Robert Brandon Sandor’s claim in your feature story “Status Seekers” (by Lucile Scott, February/March 2007) that “serosorting works 100% of the time” in preventing HIV transmission is just wrong. Serosorting—the practice of having sex only with partners who share your HIV status— is no means of prevention. Instead, it’s a means of eliminating the positive population from the general dating pool.
The suggestion that sex be limited to same-status couples is tantamount to asking African Americans to sit at the back of the bus. Prevention campaigns should focus instead on knowing one’s own status.
New York City
The Beat Goes On
I was most impressed with Kenyon Farrow’s article “In the House” (February/March 2007). It highlights the healing power that house music has had on gay black positive men who frequented the now closed, predominately African-American establishments. POZ proves that the story of AIDS is everywhere—in clubs and research labs, in the United States, Africa and in all cultures.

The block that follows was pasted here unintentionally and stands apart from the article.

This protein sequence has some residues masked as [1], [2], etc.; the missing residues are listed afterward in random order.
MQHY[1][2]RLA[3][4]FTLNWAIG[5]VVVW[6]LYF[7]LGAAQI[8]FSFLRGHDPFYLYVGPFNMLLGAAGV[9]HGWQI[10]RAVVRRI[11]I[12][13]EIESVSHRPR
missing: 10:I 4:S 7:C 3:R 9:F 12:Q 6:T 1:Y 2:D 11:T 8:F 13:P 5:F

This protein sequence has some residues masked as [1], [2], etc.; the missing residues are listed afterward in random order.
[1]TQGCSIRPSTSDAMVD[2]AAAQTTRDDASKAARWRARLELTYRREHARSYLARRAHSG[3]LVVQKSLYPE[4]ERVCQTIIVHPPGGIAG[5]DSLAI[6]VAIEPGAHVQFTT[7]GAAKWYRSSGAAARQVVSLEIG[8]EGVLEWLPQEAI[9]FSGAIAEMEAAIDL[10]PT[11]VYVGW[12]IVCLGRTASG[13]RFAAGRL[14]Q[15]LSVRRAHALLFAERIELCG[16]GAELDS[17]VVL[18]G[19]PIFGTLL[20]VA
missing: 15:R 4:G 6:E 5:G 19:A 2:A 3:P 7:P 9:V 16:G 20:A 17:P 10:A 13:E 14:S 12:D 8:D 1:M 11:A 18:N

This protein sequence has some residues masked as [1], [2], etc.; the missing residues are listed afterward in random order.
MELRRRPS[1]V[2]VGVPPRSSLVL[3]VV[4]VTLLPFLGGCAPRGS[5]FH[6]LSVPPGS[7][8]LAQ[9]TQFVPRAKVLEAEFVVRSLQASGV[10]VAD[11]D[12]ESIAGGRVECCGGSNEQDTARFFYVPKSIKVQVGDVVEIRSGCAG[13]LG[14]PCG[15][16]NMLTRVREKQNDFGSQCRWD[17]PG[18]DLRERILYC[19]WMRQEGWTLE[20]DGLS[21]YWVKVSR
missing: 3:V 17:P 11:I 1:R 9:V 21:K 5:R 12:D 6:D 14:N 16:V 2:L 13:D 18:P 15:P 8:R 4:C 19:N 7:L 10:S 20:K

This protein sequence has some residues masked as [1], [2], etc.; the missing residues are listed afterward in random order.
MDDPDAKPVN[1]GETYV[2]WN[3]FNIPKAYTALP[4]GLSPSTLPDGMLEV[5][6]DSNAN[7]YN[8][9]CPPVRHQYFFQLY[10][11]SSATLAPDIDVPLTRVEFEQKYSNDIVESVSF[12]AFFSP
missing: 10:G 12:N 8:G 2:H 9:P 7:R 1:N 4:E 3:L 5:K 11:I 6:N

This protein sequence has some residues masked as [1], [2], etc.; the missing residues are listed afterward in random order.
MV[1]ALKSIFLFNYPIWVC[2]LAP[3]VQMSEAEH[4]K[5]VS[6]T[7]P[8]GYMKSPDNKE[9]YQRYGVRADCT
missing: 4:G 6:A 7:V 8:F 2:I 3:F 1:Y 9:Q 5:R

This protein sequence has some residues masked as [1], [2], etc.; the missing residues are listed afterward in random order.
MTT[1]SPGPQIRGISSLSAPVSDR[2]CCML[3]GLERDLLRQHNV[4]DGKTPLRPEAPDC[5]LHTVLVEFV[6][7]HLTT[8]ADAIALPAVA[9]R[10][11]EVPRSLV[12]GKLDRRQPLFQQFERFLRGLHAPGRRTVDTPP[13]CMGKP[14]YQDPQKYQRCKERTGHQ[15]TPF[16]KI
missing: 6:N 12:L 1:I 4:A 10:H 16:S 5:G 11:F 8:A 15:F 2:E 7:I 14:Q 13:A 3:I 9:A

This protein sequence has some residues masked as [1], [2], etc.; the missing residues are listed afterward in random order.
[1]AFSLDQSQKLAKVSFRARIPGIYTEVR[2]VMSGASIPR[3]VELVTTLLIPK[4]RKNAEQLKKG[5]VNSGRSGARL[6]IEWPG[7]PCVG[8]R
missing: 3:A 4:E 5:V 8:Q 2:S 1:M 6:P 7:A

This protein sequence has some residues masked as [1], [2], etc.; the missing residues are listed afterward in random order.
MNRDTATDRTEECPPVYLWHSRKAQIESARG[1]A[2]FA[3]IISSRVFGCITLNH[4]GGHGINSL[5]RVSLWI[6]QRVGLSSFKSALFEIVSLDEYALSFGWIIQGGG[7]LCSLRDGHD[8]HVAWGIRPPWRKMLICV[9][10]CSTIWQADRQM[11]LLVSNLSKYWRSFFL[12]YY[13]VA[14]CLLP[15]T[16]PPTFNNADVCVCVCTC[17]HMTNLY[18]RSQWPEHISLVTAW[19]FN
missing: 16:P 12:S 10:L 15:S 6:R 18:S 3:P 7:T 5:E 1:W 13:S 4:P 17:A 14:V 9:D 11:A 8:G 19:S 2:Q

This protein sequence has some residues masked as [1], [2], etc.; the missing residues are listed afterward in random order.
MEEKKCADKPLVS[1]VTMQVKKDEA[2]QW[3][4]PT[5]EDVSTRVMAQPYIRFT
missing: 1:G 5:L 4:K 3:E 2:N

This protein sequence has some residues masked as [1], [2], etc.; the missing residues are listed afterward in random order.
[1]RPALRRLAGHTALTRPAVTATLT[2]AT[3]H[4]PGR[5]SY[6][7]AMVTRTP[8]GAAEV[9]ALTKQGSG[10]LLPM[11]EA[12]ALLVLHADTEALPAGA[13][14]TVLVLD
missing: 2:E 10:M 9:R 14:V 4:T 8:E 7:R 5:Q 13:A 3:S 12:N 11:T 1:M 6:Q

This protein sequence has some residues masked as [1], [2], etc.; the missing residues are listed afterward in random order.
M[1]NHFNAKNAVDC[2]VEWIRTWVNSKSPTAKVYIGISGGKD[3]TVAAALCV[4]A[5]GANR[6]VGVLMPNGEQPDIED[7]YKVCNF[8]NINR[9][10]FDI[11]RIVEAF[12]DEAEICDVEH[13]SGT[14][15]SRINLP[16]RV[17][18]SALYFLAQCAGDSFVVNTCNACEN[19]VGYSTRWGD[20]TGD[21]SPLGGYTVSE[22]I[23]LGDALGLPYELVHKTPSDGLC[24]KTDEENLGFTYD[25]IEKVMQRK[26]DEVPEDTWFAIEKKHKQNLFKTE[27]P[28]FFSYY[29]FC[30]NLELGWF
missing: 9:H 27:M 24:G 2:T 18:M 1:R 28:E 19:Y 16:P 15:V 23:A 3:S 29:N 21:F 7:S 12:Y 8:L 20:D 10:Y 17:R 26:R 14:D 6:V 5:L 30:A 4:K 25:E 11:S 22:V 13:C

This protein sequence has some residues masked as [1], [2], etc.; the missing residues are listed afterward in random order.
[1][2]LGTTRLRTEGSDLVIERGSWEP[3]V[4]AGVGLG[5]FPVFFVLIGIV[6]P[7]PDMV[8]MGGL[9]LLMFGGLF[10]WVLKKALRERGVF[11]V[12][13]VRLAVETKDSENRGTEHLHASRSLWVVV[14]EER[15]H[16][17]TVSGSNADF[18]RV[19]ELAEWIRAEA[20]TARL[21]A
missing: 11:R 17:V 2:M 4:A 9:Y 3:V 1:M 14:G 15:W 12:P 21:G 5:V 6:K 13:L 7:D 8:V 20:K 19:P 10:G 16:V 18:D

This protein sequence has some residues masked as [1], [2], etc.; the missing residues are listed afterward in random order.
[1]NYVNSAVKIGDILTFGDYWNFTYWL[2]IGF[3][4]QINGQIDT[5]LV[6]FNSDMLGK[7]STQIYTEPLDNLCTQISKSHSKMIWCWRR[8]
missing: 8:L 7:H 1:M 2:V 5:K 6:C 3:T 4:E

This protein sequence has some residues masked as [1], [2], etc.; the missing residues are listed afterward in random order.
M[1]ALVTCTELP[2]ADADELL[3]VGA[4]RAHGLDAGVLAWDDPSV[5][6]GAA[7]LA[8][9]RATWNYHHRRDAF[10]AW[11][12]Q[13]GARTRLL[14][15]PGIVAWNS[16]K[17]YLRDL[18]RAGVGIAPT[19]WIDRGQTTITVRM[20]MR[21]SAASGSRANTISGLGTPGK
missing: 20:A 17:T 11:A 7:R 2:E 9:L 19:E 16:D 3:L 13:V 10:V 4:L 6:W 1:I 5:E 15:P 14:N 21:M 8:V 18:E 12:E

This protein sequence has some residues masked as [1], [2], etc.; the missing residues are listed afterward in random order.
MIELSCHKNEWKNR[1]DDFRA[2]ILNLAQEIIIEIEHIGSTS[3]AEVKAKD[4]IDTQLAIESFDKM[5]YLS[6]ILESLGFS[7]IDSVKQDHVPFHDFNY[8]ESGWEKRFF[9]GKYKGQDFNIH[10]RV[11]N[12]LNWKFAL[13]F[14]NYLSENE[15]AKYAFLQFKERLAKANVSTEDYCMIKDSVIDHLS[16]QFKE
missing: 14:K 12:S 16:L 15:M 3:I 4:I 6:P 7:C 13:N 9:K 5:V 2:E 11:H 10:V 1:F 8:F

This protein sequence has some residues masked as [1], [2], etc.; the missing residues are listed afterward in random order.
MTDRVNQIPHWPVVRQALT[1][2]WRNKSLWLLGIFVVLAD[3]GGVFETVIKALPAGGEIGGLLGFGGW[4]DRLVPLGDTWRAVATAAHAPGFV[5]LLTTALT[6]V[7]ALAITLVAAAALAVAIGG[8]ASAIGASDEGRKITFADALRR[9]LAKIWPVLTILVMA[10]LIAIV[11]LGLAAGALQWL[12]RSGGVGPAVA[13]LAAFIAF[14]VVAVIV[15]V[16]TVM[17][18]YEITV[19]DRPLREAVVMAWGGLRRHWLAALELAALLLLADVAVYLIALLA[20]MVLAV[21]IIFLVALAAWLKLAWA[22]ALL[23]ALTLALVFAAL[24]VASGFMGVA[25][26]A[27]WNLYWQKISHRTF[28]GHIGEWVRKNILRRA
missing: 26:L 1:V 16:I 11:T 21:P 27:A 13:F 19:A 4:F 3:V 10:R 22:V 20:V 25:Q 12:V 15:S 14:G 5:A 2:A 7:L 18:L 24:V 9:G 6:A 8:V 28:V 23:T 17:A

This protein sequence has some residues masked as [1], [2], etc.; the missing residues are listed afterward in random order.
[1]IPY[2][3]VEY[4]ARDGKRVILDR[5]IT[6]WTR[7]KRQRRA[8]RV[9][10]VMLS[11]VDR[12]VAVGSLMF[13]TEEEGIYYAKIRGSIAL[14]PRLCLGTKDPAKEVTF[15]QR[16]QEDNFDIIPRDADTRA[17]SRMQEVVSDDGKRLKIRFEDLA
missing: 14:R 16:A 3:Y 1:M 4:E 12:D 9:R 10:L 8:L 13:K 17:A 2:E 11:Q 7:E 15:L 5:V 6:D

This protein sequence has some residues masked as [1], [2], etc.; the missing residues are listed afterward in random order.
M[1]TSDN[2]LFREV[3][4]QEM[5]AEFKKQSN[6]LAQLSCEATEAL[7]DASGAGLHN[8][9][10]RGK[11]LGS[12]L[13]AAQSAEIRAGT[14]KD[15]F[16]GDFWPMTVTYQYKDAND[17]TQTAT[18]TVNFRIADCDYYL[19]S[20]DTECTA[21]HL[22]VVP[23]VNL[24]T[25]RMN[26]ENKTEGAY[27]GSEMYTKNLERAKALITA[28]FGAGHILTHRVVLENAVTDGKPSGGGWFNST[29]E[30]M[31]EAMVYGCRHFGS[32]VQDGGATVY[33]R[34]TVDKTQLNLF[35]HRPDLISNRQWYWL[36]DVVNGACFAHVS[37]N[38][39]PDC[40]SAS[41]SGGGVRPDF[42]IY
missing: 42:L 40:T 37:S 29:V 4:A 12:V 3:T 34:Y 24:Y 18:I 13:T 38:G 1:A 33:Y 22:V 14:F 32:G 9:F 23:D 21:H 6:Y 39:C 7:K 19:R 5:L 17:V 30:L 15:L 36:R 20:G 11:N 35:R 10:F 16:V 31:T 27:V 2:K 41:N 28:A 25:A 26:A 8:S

Jonathan David Jackson
I am an HIV-positive female who participates in the positive belly-dancing workshop profiled in Erin Baer’s story “Saved by the Belly” (February/March 2007). [When interviewed] I focused more on the workshop’s healing energy, than on its sexual energy. Our sexuality is important, but I feel that my message was missed.
Sonja OrtmanTrés Cheek
Thanks for David Thorpe’s article “Filling Station” (February/March 2007) about lipoatrophy treatment. I too had medical-grade silicone injections like Peter Staley, the story’s subject, and I love the results. After four treatments, my face looks like it did before my meds sucked the fat out. My last treatment was 18 months ago, and there has been no change!
Sherman Oaks, CA